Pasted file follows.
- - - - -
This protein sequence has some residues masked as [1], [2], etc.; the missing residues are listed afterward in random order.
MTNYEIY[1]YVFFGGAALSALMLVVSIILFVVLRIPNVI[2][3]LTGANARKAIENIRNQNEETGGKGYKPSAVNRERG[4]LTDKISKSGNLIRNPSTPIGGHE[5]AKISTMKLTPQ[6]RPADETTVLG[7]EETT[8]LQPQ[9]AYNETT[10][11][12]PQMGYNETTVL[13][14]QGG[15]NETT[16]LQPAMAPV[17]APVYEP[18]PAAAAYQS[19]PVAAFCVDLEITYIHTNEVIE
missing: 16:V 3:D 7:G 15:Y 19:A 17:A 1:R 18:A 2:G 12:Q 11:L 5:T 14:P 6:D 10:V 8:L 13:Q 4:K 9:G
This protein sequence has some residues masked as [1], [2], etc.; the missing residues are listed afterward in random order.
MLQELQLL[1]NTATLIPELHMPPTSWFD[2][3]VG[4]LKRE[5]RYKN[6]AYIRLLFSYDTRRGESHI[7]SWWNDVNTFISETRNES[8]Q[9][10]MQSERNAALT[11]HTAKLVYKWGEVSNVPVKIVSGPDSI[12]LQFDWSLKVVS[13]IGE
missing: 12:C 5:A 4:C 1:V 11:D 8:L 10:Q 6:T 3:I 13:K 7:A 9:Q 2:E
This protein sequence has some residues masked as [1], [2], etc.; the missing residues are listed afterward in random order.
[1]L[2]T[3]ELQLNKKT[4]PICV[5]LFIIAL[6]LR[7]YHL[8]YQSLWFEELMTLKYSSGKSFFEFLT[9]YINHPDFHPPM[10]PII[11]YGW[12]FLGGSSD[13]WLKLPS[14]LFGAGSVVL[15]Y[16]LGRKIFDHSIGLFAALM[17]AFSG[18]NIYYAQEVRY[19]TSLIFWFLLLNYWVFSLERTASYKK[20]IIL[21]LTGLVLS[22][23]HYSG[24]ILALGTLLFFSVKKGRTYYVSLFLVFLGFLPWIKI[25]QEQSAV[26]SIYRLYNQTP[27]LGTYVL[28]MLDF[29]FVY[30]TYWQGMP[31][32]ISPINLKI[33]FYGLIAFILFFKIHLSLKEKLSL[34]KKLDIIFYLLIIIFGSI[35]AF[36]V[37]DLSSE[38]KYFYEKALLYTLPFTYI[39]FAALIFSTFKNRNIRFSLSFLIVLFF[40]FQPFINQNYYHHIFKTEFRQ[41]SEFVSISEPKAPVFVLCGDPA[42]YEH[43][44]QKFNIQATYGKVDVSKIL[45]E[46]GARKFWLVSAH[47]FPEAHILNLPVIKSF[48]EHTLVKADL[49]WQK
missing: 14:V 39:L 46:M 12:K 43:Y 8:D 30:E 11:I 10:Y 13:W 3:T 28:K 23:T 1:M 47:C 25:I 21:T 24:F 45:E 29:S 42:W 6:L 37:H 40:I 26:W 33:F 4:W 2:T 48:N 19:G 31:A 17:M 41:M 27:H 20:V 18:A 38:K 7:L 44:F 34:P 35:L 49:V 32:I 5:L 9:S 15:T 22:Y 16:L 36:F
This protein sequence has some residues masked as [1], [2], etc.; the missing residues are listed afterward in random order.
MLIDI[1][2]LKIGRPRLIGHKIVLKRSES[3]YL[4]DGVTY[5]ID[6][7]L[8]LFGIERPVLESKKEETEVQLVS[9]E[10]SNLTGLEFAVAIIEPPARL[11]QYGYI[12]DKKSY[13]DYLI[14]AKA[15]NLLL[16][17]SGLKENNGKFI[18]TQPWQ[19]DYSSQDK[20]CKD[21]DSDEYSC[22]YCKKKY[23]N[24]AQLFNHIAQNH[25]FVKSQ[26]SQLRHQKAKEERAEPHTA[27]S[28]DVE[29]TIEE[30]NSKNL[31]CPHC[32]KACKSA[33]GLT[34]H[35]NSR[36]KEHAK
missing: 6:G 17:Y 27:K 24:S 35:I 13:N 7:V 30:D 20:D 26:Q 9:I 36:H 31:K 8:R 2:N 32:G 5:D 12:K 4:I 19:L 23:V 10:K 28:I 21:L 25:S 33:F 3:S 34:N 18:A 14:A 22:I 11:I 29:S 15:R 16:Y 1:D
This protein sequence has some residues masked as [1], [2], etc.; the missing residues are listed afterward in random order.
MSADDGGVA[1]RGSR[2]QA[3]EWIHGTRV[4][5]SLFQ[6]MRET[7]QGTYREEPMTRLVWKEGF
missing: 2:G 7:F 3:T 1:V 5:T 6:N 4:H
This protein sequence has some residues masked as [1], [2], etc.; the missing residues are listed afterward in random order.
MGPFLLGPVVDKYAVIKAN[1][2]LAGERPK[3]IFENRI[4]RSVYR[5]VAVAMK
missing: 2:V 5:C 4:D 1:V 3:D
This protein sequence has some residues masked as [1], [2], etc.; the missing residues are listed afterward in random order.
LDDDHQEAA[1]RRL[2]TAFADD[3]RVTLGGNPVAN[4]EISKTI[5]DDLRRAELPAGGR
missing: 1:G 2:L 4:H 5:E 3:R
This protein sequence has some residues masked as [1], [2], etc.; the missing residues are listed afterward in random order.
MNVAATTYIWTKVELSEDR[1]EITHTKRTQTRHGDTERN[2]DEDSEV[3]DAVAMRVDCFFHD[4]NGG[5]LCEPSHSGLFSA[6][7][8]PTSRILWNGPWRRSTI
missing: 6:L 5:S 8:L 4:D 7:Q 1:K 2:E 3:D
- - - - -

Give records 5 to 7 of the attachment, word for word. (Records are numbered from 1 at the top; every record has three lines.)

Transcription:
This protein sequence has some residues masked as [1], [2], etc.; the missing residues are listed afterward in random order.
MSADDGGVA[1]RGSR[2]QA[3]EWIHGTRV[4][5]SLFQ[6]MRET[7]QGTYREEPMTRLVWKEGF
missing: 2:G 7:F 3:T 1:V 5:T 6:N 4:H
This protein sequence has some residues masked as [1], [2], etc.; the missing residues are listed afterward in random order.
MGPFLLGPVVDKYAVIKAN[1][2]LAGERPK[3]IFENRI[4]RSVYR[5]VAVAMK
missing: 2:V 5:C 4:D 1:V 3:D
This protein sequence has some residues masked as [1], [2], etc.; the missing residues are listed afterward in random order.
LDDDHQEAA[1]RRL[2]TAFADD[3]RVTLGGNPVAN[4]EISKTI[5]DDLRRAELPAGGR
missing: 1:G 2:L 4:H 5:E 3:R